September 2022. Vincent Cuisset and his colleague Éric Pellé, taxidermist and osteologist respectively at the National Museum of Natural History, fly to Guyana. Direction the headquarters of the French Office for Biodiversity in Cayenne. On the spot, a rare and gloomy news awaits them. A few days earlier, Jafar, a young wild leopard, followed in the wild for years by Kwata, a Guyanese association for the study and protection of nature, died, knocked down by a car on a secondary road.
A sad event, but a boon for museum professionals: the feline was frozen and its body is perfectly preserved. “It is rare to be able to work with a wild specimen in such good condition,” says Vincent Cuisset. Weighed and measured from every angle (height, wingspan, circumference of the legs, of the skull, etc.), Jafar is carefully examined before being stripped. The next day, his bones and skin take off for Paris. The second life of the leopard begins. He will fill the ranks of “Felines”, the exhibition of the National Museum of Natural History, whose Grande Galerie de l’Évolution welcomes 80 naturalizations of felids from March 22.
“The lion, the tiger and the domestic cat constantly come up in the ten favorite species of the French,” underlines Sophie Grisolia, the exhibition’s project manager. However, in addition to this sympathy, the felines, whether it is a question of their extraordinary physical capacities, their relation to the man or the many dangers which weigh on them, are still very little known. Present in more than 13 million French homes, the domestic cat is the red thread of this feline fresco, whose biological richness is not long in becoming apparent. It only takes a few steps for the visitor to come face to face with the 38 naturalized felines – ie all of the existing species on the planet – proudly enthroned on a podium at the entrance to the exhibition hall.
A panorama that sets the tone. Lynx, snow leopard, caracal or pampas cat, felines are present in their natural state on all continents, with the exception of Oceania and Antarctica. And everywhere, they are threatened. “The tiger has lost 93% of its historical geographical area. Its habitat is made up of small pockets of life and this fragmentation prevents exchanges between the different populations. This is detrimental to the preservation of the species”, analyzes Géraldine Veron, scientific curator of the exhibition.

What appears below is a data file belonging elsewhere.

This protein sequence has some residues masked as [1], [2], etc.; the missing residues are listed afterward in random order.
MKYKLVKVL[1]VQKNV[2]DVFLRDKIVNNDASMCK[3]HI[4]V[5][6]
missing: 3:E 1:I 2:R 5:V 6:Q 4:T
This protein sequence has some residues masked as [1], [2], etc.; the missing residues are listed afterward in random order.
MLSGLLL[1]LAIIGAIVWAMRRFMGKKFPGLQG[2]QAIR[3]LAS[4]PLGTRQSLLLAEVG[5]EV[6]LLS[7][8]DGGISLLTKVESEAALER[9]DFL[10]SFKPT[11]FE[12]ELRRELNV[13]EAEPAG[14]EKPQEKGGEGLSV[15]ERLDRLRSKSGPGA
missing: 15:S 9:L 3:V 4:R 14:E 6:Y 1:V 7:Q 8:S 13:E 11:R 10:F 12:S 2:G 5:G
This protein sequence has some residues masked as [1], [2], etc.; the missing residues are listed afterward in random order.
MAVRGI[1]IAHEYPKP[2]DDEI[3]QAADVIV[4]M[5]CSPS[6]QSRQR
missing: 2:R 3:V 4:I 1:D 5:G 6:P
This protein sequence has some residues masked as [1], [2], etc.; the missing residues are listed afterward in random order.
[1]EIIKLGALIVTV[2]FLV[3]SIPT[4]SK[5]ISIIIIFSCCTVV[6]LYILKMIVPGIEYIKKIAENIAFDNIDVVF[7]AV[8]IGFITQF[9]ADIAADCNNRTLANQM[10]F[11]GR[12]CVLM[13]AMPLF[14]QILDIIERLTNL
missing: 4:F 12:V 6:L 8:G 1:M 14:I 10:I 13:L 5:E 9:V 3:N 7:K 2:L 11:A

Cats are super predators with fascinating skills. But behind this image “hides a biological fragility linked to a lifestyle based on hunting, which exposes you to accidents and lack of food”, underlines the one who is also a professor at the Institute of Systematics, Evolution, Biodiversity. “Infant mortality is very high. Nearly 95% of cheetahs do not reach adulthood because they are devoured by lions, hyenas, or lack food. »
To illustrate this way of life punctuated by endless naps – a feline can sleep up to twenty hours a day – and periods of extreme sensory activity on the lookout for prey, the museum relies on a refined scenography. “The various podiums are tinted black, the walls also, and the light is concentrated on the specimens in action during the hunt”, describes Sacha Mitrofanoff, chief scenographer of the exhibition. Plunged into darkness, the visitor’s gaze is fixed on the movements of the animals. Within these spectacular compositions, Jafar holds a prominent place. “It’s him that we see here, leaping in the air to catch a peccary trying to escape,” says Vincent Cuisset, pointing to the template made of polyurethane foam and fiberglass that sits in his workshop.
Representing moving animals in their environment is a challenge for Vincent and his three taxidermist colleagues, who work in the shadow of the exhibition. “In order to recreate the movements of the leopard, I watch the hunting scenes in wildlife documentaries. We are in a scientific institution, out of the question to disguise reality, specifies the taxidermist. What we do is craftsmanship. The human hand is necessary, whether it is to draw muscles without accentuating them too much, to manage the proportions or to apply the appropriate seams. Like felines during their hunt, the professionals have been arming themselves with patience and meticulousness for three years to prepare for this exhibition. All apply themselves to respecting the motto of the institution: that of marveling in order to instruct.
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